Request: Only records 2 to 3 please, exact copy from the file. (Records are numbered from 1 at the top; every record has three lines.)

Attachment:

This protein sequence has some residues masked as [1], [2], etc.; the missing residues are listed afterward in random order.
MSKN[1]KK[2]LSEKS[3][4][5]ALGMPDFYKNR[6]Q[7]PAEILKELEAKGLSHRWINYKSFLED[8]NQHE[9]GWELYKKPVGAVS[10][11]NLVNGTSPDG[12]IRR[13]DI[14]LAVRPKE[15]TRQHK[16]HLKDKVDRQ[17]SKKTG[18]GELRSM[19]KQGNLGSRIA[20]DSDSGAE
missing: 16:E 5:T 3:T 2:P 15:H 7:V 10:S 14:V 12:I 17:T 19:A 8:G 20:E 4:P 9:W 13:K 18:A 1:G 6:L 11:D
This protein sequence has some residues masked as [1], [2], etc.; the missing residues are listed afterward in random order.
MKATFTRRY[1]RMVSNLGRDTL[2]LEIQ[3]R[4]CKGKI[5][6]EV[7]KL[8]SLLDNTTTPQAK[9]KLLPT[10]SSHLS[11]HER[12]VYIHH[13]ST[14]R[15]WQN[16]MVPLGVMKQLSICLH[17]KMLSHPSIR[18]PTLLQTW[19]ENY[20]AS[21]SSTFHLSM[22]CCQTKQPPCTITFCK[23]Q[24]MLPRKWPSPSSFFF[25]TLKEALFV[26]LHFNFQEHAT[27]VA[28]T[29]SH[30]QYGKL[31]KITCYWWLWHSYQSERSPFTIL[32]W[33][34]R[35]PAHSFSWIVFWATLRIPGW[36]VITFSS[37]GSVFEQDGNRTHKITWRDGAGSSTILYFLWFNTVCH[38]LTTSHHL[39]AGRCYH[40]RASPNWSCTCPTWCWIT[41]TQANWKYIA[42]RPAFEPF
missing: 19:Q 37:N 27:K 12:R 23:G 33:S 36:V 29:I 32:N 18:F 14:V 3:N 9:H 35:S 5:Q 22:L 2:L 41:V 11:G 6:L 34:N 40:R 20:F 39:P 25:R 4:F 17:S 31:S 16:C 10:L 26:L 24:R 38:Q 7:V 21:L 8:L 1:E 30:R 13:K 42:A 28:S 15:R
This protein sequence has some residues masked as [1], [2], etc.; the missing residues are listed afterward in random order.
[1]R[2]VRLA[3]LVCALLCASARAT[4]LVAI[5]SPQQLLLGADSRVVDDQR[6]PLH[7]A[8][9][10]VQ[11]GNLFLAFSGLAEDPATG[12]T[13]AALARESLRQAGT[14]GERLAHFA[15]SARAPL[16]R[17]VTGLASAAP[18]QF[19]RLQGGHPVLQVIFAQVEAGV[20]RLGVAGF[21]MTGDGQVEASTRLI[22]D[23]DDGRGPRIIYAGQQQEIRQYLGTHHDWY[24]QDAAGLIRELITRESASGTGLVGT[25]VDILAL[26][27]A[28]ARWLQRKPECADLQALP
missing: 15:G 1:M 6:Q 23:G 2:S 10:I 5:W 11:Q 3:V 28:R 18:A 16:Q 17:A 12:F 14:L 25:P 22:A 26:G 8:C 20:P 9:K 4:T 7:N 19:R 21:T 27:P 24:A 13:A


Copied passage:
This protein sequence has some residues masked as [1], [2], etc.; the missing residues are listed afterward in random order.
MKATFTRRY[1]RMVSNLGRDTL[2]LEIQ[3]R[4]CKGKI[5][6]EV[7]KL[8]SLLDNTTTPQAK[9]KLLPT[10]SSHLS[11]HER[12]VYIHH[13]ST[14]R[15]WQN[16]MVPLGVMKQLSICLH[17]KMLSHPSIR[18]PTLLQTW[19]ENY[20]AS[21]SSTFHLSM[22]CCQTKQPPCTITFCK[23]Q[24]MLPRKWPSPSSFFF[25]TLKEALFV[26]LHFNFQEHAT[27]VA[28]T[29]SH[30]QYGKL[31]KITCYWWLWHSYQSERSPFTIL[32]W[33][34]R[35]PAHSFSWIVFWATLRIPGW[36]VITFSS[37]GSVFEQDGNRTHKITWRDGAGSSTILYFLWFNTVCH[38]LTTSHHL[39]AGRCYH[40]RASPNWSCTCPTWCWIT[41]TQANWKYIA[42]RPAFEPF
missing: 19:Q 37:N 27:K 12:R 23:G 33:S 36:V 29:I 32:N 18:F 14:V 3:N 9:H 35:S 5:Q 22:L 2:L 41:V 11:G 6:L 34:N 40:R 20:F 39:P 25:R 4:F 17:S 31:S 16:C 10:L 26:L 24:R 38:Q 7:V 21:L 8:L 1:E 30:R 13:K 42:A 28:S 15:R
This protein sequence has some residues masked as [1], [2], etc.; the missing residues are listed afterward in random order.
[1]R[2]VRLA[3]LVCALLCASARAT[4]LVAI[5]SPQQLLLGADSRVVDDQR[6]PLH[7]A[8][9][10]VQ[11]GNLFLAFSGLAEDPATG[12]T[13]AALARESLRQAGT[14]GERLAHFA[15]SARAPL[16]R[17]VTGLASAAP[18]QF[19]RLQGGHPVLQVIFAQVEAGV[20]RLGVAGF[21]MTGDGQVEASTRLI[22]D[23]DDGRGPRIIYAGQQQEIRQYLGTHHDWY[24]QDAAGLIRELITRESASGTGLVGT[25]VDILAL[26][27]A[28]ARWLQRKPECADLQALP
missing: 15:G 1:M 6:Q 23:G 2:S 10:I 5:W 11:Q 3:V 28:R 18:A 16:Q 17:A 12:F 14:L 25:P 22:A 26:G 8:C 20:P 9:K 4:T 7:N 19:R 21:T 27:P 24:A 13:A